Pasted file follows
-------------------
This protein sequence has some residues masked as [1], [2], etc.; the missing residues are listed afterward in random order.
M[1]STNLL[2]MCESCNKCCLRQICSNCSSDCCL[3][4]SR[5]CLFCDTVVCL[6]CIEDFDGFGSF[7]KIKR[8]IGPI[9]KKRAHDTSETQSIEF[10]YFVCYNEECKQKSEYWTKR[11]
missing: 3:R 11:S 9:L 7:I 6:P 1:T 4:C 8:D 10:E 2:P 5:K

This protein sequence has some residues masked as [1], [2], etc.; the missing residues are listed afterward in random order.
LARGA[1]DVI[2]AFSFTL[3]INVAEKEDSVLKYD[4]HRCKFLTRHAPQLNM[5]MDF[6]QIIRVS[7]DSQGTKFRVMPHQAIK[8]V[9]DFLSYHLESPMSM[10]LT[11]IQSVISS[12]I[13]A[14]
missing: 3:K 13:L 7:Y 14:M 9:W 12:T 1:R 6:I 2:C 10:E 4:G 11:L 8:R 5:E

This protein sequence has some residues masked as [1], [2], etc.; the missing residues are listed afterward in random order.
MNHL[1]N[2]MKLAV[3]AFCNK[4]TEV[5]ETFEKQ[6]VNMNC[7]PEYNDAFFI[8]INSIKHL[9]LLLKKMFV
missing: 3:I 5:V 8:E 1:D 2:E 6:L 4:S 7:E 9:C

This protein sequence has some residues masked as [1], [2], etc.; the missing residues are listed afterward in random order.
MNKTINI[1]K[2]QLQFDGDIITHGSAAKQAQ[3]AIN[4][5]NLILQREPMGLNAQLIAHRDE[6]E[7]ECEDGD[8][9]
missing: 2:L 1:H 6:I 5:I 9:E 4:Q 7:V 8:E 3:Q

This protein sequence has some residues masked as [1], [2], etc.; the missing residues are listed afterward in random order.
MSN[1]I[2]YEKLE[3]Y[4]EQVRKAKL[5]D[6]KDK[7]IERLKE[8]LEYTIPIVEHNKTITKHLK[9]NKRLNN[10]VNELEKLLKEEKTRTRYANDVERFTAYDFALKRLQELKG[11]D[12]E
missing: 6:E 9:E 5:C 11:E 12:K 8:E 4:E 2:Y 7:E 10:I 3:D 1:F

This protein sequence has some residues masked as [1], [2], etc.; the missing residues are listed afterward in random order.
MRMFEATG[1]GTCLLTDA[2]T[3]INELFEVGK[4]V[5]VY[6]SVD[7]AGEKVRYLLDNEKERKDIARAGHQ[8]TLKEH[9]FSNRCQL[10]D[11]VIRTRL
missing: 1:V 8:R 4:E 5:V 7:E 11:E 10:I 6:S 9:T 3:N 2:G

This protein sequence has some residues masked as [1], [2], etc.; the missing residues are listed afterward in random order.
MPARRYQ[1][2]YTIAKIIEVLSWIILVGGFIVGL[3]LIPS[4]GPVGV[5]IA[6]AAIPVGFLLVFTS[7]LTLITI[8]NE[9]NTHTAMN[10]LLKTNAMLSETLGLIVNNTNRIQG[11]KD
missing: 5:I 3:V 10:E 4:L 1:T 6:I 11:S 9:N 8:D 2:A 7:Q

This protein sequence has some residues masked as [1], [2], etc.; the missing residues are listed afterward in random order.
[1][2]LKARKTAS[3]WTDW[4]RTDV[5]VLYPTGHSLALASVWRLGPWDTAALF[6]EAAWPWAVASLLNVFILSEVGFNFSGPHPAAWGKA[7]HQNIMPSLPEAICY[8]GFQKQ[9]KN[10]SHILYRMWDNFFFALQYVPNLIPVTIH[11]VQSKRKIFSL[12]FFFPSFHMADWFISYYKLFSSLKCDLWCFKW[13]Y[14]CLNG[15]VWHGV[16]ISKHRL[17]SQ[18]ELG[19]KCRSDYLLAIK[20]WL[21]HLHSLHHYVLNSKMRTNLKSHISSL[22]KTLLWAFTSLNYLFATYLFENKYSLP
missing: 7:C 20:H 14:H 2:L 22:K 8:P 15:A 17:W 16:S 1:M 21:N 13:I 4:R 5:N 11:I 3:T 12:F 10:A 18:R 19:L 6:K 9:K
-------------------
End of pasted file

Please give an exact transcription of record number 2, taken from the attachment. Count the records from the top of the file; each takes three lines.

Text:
This protein sequence has some residues masked as [1], [2], etc.; the missing residues are listed afterward in random order.
LARGA[1]DVI[2]AFSFTL[3]INVAEKEDSVLKYD[4]HRCKFLTRHAPQLNM[5]MDF[6]QIIRVS[7]DSQGTKFRVMPHQAIK[8]V[9]DFLSYHLESPMSM[10]LT[11]IQSVISS[12]I[13]A[14]
missing: 3:K 13:L 7:Y 14:M 9:W 12:T 1:R 6:I 2:C 10:E 4:G 11:L 8:R 5:E